Edcon: Landlords grudgingly cough up as chain cuts space

Business

Edcon: Landlords grudgingly cough up as chain cuts space

Becoming shareholders in the retailer might not be what they signed up for, but the alternatives are worse

Larry Claasen


Troubled clothing retailer Edcon is making some progress in turning itself around.
Since Grant Pattison became CEO in February 2018, the group has closed a 100 of its smaller stores, reducing its overall retail space by 7%.
Pattison said the plan was to reduce its retail space by 7% to 8% a year over the next two years. The group wanted to do this in a way that gave its landlords enough time to find new occupants, and not to leave stores standing empty for too long a period.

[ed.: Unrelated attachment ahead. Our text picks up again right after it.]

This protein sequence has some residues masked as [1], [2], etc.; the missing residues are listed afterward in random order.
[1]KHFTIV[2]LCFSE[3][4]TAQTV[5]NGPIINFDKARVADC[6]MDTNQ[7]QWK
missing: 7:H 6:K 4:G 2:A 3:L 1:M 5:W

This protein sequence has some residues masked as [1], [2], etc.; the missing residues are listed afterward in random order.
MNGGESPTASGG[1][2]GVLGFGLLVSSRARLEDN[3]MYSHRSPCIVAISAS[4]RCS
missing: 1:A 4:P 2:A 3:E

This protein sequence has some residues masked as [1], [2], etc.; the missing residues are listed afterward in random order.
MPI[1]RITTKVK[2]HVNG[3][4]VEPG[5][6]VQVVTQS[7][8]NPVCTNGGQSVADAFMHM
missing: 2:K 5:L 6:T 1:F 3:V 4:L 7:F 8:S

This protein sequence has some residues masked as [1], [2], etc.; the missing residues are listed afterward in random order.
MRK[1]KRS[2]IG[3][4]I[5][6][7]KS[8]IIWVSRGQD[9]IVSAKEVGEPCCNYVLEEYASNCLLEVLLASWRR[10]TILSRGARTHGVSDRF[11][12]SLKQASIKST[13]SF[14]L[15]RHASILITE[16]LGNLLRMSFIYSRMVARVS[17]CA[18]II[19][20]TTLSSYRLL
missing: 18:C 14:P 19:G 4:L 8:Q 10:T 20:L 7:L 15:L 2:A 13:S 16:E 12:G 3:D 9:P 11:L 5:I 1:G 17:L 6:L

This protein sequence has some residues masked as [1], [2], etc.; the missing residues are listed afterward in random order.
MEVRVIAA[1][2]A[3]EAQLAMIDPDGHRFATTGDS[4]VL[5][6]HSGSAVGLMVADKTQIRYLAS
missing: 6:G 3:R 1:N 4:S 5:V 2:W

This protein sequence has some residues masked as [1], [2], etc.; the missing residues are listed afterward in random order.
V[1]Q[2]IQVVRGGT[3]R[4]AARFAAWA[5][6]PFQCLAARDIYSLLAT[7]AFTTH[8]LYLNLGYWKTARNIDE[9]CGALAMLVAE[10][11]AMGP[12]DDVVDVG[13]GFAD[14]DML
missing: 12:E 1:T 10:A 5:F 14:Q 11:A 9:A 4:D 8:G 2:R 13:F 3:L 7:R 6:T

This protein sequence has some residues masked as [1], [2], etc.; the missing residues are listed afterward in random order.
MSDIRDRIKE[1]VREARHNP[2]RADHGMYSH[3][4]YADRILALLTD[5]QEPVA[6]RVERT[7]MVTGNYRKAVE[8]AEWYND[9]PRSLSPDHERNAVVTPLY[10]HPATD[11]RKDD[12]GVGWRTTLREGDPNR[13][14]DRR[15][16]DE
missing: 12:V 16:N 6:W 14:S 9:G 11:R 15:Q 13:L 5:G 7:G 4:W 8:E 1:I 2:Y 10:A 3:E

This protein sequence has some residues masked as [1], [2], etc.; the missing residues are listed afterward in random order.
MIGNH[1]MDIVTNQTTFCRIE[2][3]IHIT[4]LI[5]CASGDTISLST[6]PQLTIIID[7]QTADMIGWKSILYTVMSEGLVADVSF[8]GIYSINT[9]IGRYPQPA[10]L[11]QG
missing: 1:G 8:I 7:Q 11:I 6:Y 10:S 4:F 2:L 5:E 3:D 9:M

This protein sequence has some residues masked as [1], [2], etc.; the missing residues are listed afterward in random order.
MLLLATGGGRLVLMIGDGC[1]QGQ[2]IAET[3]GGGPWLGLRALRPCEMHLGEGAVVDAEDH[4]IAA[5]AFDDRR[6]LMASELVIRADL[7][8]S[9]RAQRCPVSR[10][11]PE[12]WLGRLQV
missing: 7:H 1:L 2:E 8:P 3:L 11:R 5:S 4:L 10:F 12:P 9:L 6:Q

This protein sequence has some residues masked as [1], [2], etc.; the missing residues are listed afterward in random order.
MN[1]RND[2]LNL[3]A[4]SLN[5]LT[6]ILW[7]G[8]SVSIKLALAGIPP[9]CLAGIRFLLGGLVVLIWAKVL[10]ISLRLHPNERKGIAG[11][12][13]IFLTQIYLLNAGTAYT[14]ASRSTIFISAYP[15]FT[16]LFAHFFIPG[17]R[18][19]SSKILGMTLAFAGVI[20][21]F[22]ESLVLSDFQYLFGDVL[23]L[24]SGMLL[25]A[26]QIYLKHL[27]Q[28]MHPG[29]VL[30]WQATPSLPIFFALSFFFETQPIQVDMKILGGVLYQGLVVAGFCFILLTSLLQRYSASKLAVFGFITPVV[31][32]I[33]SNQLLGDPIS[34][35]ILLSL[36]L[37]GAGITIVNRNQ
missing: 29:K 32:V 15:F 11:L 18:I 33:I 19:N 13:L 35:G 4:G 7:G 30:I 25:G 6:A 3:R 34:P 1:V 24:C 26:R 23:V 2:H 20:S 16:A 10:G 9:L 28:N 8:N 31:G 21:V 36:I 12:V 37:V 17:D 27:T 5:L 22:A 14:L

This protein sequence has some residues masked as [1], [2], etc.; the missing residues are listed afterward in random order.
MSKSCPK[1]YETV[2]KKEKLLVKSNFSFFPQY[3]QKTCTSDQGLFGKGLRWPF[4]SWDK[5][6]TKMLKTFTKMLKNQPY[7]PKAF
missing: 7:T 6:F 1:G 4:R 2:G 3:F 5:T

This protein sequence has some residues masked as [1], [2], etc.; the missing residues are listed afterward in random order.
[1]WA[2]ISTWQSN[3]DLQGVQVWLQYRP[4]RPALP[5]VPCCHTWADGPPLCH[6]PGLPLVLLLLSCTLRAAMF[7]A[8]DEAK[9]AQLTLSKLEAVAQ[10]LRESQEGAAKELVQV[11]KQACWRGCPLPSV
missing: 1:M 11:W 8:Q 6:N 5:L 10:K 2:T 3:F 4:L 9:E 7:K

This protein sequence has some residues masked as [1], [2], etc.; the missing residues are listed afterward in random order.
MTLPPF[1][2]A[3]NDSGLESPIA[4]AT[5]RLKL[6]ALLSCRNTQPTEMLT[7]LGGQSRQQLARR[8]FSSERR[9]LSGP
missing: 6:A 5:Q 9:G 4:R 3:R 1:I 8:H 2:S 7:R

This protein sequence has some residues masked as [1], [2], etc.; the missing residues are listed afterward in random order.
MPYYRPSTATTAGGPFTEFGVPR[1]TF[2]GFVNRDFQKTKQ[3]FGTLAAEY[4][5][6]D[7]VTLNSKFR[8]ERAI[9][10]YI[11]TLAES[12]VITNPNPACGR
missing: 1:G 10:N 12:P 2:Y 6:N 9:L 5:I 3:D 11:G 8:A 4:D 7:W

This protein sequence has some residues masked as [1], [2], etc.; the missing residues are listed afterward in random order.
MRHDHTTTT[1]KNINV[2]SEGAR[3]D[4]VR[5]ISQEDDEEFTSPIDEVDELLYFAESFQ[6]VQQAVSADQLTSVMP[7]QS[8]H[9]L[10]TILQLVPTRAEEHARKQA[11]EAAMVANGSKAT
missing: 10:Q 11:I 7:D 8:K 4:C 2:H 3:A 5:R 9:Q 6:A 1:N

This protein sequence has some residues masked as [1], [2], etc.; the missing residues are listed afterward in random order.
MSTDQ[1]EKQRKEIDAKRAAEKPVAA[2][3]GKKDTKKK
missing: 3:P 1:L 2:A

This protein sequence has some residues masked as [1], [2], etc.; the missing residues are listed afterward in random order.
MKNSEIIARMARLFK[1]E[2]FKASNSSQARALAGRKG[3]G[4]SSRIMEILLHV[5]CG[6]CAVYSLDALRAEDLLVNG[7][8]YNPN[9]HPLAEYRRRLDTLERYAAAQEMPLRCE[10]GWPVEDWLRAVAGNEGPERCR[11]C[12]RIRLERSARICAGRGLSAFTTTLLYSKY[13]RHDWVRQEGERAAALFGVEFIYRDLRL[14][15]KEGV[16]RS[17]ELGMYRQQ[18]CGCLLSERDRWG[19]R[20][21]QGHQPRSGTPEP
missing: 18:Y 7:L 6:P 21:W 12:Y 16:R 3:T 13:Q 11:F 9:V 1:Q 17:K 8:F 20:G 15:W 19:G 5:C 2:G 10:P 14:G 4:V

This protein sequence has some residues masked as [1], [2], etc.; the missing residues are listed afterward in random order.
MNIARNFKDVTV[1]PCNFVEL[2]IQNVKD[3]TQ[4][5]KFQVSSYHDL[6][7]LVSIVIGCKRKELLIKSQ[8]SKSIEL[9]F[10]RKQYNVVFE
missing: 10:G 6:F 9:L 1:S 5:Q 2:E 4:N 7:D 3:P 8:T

He said an example of this approach could be seen in the redevelopment of its store in the Johannesburg city centre. The refurbishment of its Edgars store would see it occupying one instead of three floors. The remaining space would then be taken up by a yet to be named grocery retailer, several standalone stores and a gym.
SA Corporate Real Estate, Edcon’s landlord, would foot the R184m bill for the refurbishment of the building, and Edcon’s employees at this store would be moved to other outlets while the 14 month long revamp takes place.
The difficulty at the retailer resulted in it sending a letter in December to its landlords, which held 41% of its 1,350 stores, asking them to take a 5% holding in the group in exchange for a two-year “rent holiday”.
Pattison rightly describes its landlords as “reluctant investors”. Becoming shareholders in the retailer might not be what they signed up for, but given the alternative of having an empty storefront, it is a painfully easy one.

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